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It was quiet – quiet, warm, and comfortable – a far cry from the hospital bed that Fleischer last remembered lying on.  When he finally pried his eyes open, he confirmed that he was in a bed, and, not even a hospital bed.  He was immediately treated to a piercing headache, though, and pressed a hand to his forehead, wincing.  There was no tug – no resistance from restraints, and that in and of itself was at least some reassurance.

No restraints, a regular bed, and – and a regular room?

Fleischer sat up quickly – and immediately regretted it.  He gave a small, uncomfortable groan, and covered his face with his hands as he waited for the room to stop spinning.  Once the world had stopped tilting and lurching, at least a little, he forced his eyes open again to get a proper look at the room.

It was about as far removed from the other places that Fleischer had woken up in as it could possibly get.  There were no ceiling tiles, or stark white walls, and the floor was covered in laminate wood – there was even a couch and a television set and, beyond a half-open door, a bathroom.  It looked more like an apartment than a hospital room, and it did little, if anything, to put the Medic at ease.

He finally thought to look himself over, as well, and threw the bedcovers aside so that he could do so.  The doctor was at least slightly relieved to see that he was dressed, albeit in a plain white cotton shirt and pants.  He wasn't surprised to see that his uniform was gone.  He was surprised, however, to see that he still appeared to be in one piece.  That didn't stop him from half-stumbling out of bed to check in the bathroom mirror, though.

Nothing was different.  Fleischer looked exactly as he had remembered himself.  There didn't seem to be even a single hair out of place, and that was part of what bothered him; everything appeared to be normal.  There had to be something, though – something he couldn't see, and he palpated his abdomen, and breathed slowly in and out, and tested all of his joints, and could find nothing added, or misplaced, or gone.

The Medic finally breathed a small sigh of relief, at that, and decided to start inspecting the room, instead.  It was well-furnished – aside from the couch, television, and bed, there was a wardrobe, a small table, a desk, and even a night stand with a little lamp on it.  They were quickly ignored, however, in favor of what appeared to be the exit.

There was nothing on the door to indicate that it could be opened from the inside, though – no handle, no knob, not even a card swipe – just an intercom set into the wall to the side of it.  Fleischer hesitated a moment before reaching for the device, and his finger hadn't quite pushed the button before it crackled to life, causing him to start just a little.  He was not surprised, however, to hear Isaac's voice come through.

"Doctor Fleischer," it started, cordial, as always.  "It's good to see you're finally awake.  Would you step back away from the door, please?"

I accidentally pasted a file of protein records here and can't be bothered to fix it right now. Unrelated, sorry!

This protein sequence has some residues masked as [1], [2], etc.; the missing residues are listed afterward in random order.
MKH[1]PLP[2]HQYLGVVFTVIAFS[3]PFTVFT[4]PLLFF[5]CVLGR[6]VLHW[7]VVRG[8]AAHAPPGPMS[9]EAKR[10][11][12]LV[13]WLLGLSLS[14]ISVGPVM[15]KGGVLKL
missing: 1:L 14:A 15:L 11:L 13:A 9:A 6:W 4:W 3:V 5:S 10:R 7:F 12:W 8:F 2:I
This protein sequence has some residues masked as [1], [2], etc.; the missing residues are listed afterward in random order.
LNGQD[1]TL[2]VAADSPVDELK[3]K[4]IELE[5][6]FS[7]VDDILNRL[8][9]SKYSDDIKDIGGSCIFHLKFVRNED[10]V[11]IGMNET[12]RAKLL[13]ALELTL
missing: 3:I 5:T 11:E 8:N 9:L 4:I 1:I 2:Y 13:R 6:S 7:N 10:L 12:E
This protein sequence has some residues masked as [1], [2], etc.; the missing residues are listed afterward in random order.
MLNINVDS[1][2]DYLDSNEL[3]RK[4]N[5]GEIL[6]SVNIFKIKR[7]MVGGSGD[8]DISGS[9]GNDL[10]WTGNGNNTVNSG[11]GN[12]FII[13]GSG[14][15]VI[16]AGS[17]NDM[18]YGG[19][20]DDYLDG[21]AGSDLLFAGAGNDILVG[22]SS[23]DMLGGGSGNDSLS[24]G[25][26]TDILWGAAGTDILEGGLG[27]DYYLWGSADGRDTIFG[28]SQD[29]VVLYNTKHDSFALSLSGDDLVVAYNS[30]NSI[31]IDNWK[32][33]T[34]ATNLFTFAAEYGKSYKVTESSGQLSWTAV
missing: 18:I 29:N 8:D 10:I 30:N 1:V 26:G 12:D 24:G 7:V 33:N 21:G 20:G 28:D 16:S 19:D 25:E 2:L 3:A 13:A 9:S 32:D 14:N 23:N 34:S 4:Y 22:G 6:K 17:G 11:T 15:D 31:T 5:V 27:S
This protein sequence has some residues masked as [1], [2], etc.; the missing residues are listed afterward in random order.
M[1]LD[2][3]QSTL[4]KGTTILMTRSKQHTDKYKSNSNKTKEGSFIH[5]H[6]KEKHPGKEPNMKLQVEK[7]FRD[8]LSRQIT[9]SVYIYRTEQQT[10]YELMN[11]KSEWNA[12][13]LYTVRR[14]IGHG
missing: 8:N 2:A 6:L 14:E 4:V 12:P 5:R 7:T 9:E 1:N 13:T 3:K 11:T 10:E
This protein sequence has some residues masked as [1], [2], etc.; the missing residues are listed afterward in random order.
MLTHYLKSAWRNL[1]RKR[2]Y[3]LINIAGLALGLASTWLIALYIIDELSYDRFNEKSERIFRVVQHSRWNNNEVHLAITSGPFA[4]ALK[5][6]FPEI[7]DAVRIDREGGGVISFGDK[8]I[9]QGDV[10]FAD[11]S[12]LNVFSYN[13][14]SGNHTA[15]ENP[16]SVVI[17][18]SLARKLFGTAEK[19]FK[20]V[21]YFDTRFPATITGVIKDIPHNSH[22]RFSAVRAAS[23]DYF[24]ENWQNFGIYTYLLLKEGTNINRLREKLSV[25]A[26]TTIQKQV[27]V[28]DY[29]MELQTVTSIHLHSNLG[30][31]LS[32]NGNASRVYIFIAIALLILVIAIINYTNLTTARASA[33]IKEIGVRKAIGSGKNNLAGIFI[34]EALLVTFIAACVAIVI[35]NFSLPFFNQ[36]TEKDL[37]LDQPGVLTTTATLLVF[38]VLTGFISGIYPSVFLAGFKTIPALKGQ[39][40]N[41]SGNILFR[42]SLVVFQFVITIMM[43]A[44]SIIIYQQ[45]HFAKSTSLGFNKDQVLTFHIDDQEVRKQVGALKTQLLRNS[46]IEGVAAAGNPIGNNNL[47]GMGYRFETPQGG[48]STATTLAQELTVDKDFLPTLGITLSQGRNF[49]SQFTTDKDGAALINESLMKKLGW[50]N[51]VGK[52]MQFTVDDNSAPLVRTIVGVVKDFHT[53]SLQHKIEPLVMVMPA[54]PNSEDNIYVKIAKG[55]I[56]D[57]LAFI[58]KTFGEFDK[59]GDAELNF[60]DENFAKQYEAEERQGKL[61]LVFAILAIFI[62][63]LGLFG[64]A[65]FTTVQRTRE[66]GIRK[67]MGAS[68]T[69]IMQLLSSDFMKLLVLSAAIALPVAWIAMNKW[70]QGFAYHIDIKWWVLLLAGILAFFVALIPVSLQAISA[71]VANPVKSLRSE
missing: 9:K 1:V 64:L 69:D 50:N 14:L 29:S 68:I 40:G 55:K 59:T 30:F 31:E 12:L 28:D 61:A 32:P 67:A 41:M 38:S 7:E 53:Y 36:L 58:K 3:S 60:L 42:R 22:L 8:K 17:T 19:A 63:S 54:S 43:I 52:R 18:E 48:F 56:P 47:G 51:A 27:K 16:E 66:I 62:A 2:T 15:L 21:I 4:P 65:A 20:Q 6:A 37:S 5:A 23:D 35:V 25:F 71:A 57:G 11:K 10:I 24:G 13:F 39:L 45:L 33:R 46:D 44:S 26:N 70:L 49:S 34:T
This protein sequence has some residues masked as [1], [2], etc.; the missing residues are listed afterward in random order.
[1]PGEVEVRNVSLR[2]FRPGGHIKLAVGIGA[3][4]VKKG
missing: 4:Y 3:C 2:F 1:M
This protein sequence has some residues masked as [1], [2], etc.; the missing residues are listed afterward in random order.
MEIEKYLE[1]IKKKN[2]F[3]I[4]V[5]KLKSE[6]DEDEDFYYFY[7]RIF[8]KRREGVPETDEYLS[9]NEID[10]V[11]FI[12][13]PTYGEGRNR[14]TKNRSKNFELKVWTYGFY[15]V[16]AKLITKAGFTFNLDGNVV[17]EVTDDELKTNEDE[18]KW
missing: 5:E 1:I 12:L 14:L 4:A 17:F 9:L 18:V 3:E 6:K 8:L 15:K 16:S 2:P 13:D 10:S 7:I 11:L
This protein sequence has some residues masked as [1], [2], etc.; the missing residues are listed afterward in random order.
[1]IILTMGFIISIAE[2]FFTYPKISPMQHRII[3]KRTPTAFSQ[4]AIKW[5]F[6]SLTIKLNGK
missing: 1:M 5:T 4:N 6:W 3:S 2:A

As much as Fleischer would have liked to stay close to the door – to make a break for it when it opened – he knew that wasn't a viable option.  Escape wasn't likely when he didn't know where he was, never mind having nowhere to run to.  He stepped back several feet, then – far enough to make a quick run or leap to the door difficult, at best.

"Thank you," Isaac said, before the intercom crackled, and went out.  It wasn't long before the door opened with a hiss to reveal the man, himself – accompanied by a pair of armed guards.  The muscle remained just outside of the room, with another door – closed – behind them.  The fact that there was, at the very least, an airlock between the 'apartment' and freedom was not very comforting.

Doctor Davis seemed, naturally, unbothered by any of this.  He looked rather casual given the circumstances, leaning slightly against his cane and offering a little smile.  His expression, however, quickly melted into something considerably more serious, and even apologetic.  "I'm sorry we didn't inform you before moving you here," he started.  "You were sleeping like the dead, though, and I thought it might be a nice change of pace for you to wake up somewhere nicer."

Under more ordinary circumstances, it would have been a nice place to stay.  The room was plenty big, and well-furnished, and even had a window to let a little extra light in.  The window had no way of being opened, though, and the light filtering through the frosted glass wasn't quite right, somehow – and, the only exit from the room lay beyond an airlock.  It was nothing more than an exceptionally nice prison cell.

"You were out for almost thirty-six hours," Isaac said, once it was clear that no input from the Medic was forthcoming.  "I'm sure you are very hungry.  Is there anything you'd like to eat?  The cook staff here are quite talented."

Fleischer was silent for a long moment.  Insisting he wasn't hungry would be an outright lie, and he sure as hell wasn't going to be able to leave and get something to eat on his own.  "I can't say I have any particular preference, Herr," he started, "other than 'somezhing edible'."

That drew a small, amused chuckle from the older man.  "Do you like sauerbraten?  From what I understand, it's considered something of a delicacy in Germany."

"It is…" Fleischer replied with a small, thoughtful frown.  The meat was supposed to be marinated for days, though – not for a few minutes before it was cooked and served.  "And, I do.  I would… appreciate that, Herr," as much as he suspected it would be rather bland, given the short notice with which it was going to be prepared.  It was food, though – and, it at least seemed to be an effort at something that would be familiar to him.  

Isaac nodded quietly in reply.  "I'll see to it that your dinner gets here, soon, Doctor Fleischer.  Is there anything else you need?"

Fleischer could think of a lot of things – most of them being one variation or another on, 'some answers'.  He had the feeling, however, that if he did receive any, they would be evasive or vague at best.  "Nein," he finally replied in a rather subdued tone.

Doctor Davis regarded him for a moment, somewhat dubiously, before giving a little nod.  "Nurse Hayes will be along with your dinner, then, in a little while – and to administer an exam."

That didn't surprise the Medic very much.  Exams had been extremely regular since his arrival at the League facility.  The explanation that he was being checked for any kind of slow-onset degradation from his Respawn seemed legitimate enough, but, that didn't mean Fleischer had to like it.  He just nodded, though, and returned a quiet farewell that was offered to him by Isaac just before the man, and his guards, disappeared back through the airlock.

It was the airlock, perhaps, that disturbed Fleischer the most.  In the hospital room, he had at least been able to see out into a hallway when the door was opened.  It wasn't exactly like he had attacked anyone, or made an attempt to escape, either.  He couldn't help but wonder what had transpired in the last supposed thirty-six hours that merited increased security.